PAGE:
IAAF Unfreezes Transfer of Allegiance Process, Wants to Fix Problem of Identical Kits, Russia Still Banned, & Budapest 2023?
By Jonathan Gault
July 27, 2018
For the past two days, the IAAF has been holding a Council Meeting in Buenos Aires, Argentina, and during that span, the IAAF Council has been looking at several issues in the news recently, including the transfer of allegiance process, the continued suspension of the Russian federation, and the awarding of the 2023 World Championships. This afternoon, the IAAF held a press conference, which you can stream in its entirety here below, in which IAAF president Sebastian Coe addressed several of these issues. Let’s run through the highlights quickly.
The transfer of allegiance process is open again
In February 2017, the IAAF froze its transfer of allegiance process, which prevented athletes from changing the country that they represent internationally. While the aim of the freeze was to prevent countries such as Turkey and Bahrain poaching young African athletes who may not know what they’re getting into, it has affected anyone looking to change countries. One notable example: Kenyan-born American citizen Haron Lagat, who has lived in the U.S. for the past 16 years and competed at the past two USATF Outdoor Championships but wasn’t allowed to represent the USA internationally.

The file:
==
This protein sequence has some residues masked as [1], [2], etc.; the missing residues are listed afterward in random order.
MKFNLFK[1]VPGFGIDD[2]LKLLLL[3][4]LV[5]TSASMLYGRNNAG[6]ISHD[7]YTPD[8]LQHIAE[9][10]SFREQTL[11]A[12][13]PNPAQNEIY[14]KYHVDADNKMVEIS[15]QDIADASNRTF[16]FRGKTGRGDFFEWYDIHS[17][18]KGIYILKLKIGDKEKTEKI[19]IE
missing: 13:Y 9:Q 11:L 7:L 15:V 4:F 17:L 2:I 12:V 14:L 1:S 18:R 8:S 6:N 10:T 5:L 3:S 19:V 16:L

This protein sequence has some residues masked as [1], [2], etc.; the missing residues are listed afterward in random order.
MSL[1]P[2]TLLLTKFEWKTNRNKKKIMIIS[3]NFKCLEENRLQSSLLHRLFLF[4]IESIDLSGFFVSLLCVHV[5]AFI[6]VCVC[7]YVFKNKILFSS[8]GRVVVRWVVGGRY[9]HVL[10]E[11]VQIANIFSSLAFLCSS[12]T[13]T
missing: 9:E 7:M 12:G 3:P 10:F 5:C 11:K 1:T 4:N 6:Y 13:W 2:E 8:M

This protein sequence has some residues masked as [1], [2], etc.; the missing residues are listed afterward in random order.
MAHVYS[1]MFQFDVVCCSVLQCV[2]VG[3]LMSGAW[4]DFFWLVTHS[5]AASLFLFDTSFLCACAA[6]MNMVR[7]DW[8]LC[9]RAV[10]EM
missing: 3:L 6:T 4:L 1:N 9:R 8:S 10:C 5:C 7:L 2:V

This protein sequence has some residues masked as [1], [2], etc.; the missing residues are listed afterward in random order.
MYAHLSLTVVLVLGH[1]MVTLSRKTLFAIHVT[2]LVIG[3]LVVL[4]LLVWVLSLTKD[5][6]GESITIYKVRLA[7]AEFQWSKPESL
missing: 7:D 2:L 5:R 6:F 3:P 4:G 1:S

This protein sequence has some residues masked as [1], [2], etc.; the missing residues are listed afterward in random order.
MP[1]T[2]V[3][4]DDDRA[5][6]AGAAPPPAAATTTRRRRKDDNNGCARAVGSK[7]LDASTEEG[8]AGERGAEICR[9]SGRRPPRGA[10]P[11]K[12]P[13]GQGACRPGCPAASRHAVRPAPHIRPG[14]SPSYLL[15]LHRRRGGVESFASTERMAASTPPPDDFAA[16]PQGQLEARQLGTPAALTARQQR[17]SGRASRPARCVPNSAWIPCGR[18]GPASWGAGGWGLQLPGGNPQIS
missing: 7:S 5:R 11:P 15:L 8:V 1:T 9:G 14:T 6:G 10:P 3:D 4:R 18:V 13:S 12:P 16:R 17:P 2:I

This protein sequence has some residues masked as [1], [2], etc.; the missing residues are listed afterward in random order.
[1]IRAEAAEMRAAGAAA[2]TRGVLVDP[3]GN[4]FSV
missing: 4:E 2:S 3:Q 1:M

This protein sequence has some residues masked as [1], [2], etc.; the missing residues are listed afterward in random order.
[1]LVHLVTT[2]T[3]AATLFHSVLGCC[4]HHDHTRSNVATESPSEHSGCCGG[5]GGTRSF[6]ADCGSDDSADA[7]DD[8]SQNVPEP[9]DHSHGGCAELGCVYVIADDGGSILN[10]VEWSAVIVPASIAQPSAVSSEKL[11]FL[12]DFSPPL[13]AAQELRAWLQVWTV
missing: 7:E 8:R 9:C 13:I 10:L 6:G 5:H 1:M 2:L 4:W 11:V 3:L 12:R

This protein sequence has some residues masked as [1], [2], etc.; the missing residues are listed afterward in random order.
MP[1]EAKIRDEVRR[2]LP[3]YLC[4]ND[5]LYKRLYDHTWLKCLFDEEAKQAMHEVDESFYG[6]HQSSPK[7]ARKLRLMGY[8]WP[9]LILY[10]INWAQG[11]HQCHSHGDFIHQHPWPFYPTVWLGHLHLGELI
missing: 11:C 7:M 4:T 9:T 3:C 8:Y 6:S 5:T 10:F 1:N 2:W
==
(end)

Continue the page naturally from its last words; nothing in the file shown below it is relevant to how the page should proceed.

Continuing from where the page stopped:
Coe announced today that the Council has unfrozen the transfer of allegiance process under new rules with immediate effect. The rules will be sent to member federations and posted on the IAAF website next week, but Coe outlined four key points of emphasis:
- The establishment of a review panel to make determinations on the credibility of the applications.
- Clear evidence that countries are offering full and permanent citizenship and associated rights.
- A minimum three-year waiting period before an athlete may transfer to represent another member federation.
- An athlete can transfer only once and that no transfers can take place under the age of 20.
Budapest looks to have the inside track to hosting the 2023 World Championships
With Doha hosting in 2019 and Eugene in 2021, the next IAAF World Championships to be awarded are in 2023. And they could well be headed to Budapest, Hungary.
“The Council were taken through the discussion with European cities and approved the recommendation that Budapest is the preferred European city to host the IAAF World Championships in 2023,” Coe said. “But let me be clear here, the process is now a full technical, financial, and risk evaluation to be undertaken, and that analysis to be to presented to the Council in December, and at that stage, the final decision will be made.”
It’s not exactly clear if “preferred European city” means that there are potential candidates remaining from other continents — remember, the IAAF scrapped the old bidding process — but it seems likely that Budapest will host in 2023. Since the first Worlds were held in Helsinki in 1983, 11 of the 16 editions have been staged in Europe, and there have never been two consecutive Worlds staged outside of the continent. That will change, as the next two editions are scheduled to be held in Asia and North America, respectively, which makes a return to Europe in 2023 extremely likely. Budapest has never hosted a Worlds or Olympics outdoors, but it did host World Indoors in 2004.
The IAAF is aware that there is a problem with identical uniforms (athlete kits) on the Diamond League circuit and wants to fix it